United Way of Chattanooga sets $11.9 million goal

United Way of Chattanooga sets $11.9 million goal

August 26th, 2011 by Clint Cooper in News

Tom Glenn talks to a combined Kiwanis and Rotary meeting kicking off the 2011 United Way of Greater Chattanooga community campaign Thursday at the Chattanooga Convention Center.

Photo by Tim Barber/Times Free Press.

Keynote speaker Jim Conway talks to a combined Kiwanis and Rotary meeting kicking off the 2011 United Way of Greater Chattanooga community campaign Thursday at the Chattanooga Convention Center.

Photo by Tim Barber/Times Free Press.

Without the United Way, said Northside Neighborhood House Executive Director Rachel Gammon, her agency's work would be a lot more difficult.

"We would have to determine how to scale back programs," she said, "or to more creatively fundraise."

Contributions from the United Way of Greater Chattanooga make up 15 percent of the agency's budget, Gammon said, and its clients have increased 40 percent in the last several years.

"We have to continue to raise funds to meet the bar that's already been raised," she said.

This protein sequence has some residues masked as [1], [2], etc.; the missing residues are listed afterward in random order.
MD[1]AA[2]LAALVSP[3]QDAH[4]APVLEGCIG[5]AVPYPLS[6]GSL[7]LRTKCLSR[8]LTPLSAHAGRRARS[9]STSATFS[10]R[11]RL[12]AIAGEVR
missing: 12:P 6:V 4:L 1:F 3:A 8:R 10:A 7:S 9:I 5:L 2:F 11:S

On Thursday, the local United Way kicked off its 2011 community campaign to fund Northside Neighborhood House and 41 other agencies by unveiling a stretch goal of $11.9 million. The campaign was launched at a combined meeting of the downtown Rotary and Kiwanis clubs at the Chattanooga Convention Center.

Last year, the campaign raised a record $11,950,726 and reached its goal for the 89th straight year.

Tom Glenn, the community campaign chairman, said he felt "very positive" about the precampaign meetings he had with area company executives but did feel "a sense of caution" from some industries.

Nevertheless, he said, "my sense is we'll raise what we did last year," when the base goal was $11.5 million. "That's what I hope."

Glenn said the campaign already has $2 million in pledges, just slightly ahead of last year, and he hoped this year's effort also will lay the groundwork for future drives with Volkswagen and its related businesses.

"Those will probably be dollars in future years," he said.

Keynote speaker Jim Conway, an author, consultant and trainer with years of experience with professionals and volunteers who work with youth, said the fact that United Way is leading the work for a community challenge such as Ready by 21 -- which supports successful outcomes for youth -- is critical for young people today.

"When average citizens say, 'I have a role in this,'" he said, "people come out of the woodwork."

Kimberly George, marketing and development director for the Salvation Army, said while the 2.5 percent of its budget funded by the United Way is important, the organization adds value with the partnerships it offers.

"The United Way pulls a lot of community leadership together," she said, "so we can work in tandem."

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